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I'm wondering what's a good online judge for just practicing algorithms. I'm currently not very good at writing algorithms, so probably something easy (and least frustrating) would be good.

I've tried the UVA online judge, but it took me about 20 tries to get the first example question right; There was absolutely no documentation on how to read input, etc. I've read about Topcoder, but I'm not really looking to compete, merely to practice.

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4 Answers 4

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Take a better look at topcoder. Yes, they have competitions, but you can still easily just "play" by yourself. You are given a goal and a time limit and you choose your language, and then you code it. You can view the source code of the best coders to improve yourself.

I have used topcoder for awhile and have never been in any competition. Check it out.

You may also want to check out Project Euler. Not a judge, but there are mathematical problems and solutions available for many languages.

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Have a look at SPOJ

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This is a year old by now, so my answer is for future stumblers.

The ACM-ICPC Live Archive has a lot of great problems, and in a lot of different areas. (Project Euler is also great, but the problems are all number-theoretic.) And hoop-jumping is normal with these things... last I checked, Facebook Puzzles requires you to email a zip file containing the code and an Ant buildfile, and they take a long time to get back to you.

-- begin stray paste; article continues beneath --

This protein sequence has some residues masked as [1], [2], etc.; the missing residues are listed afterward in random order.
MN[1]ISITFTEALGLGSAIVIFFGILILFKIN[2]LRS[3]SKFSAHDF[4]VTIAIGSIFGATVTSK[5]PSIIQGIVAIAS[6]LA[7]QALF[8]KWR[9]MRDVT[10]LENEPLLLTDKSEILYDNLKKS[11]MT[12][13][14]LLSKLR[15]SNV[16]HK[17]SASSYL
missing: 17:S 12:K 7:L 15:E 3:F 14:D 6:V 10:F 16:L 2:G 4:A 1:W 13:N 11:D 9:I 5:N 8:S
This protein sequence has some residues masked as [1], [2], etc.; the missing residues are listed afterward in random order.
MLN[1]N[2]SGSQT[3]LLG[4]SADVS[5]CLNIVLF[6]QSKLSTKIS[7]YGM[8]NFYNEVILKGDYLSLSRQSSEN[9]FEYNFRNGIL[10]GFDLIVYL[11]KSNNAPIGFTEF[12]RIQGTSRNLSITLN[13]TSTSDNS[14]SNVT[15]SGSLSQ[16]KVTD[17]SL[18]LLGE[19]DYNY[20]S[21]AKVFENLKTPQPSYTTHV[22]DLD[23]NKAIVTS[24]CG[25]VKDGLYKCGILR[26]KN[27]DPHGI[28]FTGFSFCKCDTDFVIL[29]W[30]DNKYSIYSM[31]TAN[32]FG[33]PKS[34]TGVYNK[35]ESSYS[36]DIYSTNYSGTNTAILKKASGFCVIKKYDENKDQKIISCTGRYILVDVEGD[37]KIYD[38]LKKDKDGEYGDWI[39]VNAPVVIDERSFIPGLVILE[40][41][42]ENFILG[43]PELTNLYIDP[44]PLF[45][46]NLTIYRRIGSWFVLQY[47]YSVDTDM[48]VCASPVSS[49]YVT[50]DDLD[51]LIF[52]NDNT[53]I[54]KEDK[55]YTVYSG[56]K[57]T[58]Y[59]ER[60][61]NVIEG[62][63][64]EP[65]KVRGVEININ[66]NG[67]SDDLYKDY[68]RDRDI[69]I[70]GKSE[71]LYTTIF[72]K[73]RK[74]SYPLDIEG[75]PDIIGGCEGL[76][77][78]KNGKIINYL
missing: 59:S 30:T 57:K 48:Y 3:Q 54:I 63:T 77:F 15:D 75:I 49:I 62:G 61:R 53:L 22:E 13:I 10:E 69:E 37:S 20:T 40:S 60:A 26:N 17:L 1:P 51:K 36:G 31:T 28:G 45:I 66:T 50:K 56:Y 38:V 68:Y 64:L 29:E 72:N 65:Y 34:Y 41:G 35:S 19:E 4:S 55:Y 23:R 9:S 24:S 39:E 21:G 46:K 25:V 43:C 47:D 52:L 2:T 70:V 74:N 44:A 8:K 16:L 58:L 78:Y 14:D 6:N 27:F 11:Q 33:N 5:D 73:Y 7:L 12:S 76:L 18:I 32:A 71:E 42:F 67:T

I've only sent Java code to UVa, so I'll elaborate a little on the Java particulars for anyone else who's struggling. Your class must be called Main, and its entry point must be the main method. You read from System.in. If you're on a Unix-y platform, after compiling you can use

Java Main < input.txt

to test your program.

The presentation has to be exact. For example, if they say "outputs should be separated by a blank line," that does not mean, "follow each output with a blank line." Finally, don't be afraid to check out their forums.

Reference: http://online-judge.uva.es/board/viewtopic.php?t=7429

(In their sample code, they read the input byte-by-byte. Don't do that; use Scanner instead. It's also not necessary to have the main method create an instance of the class. You can go 100% static, and often the problems are small enough that OOP doesn't buy you anything.)

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Also, since I wrote this, TalentBuddy has been created, and it is much easier to use than the UVa judge. –  johncip Mar 30 '14 at 0:51

CodingBat might give you some good practice. It responds instantly with test results.

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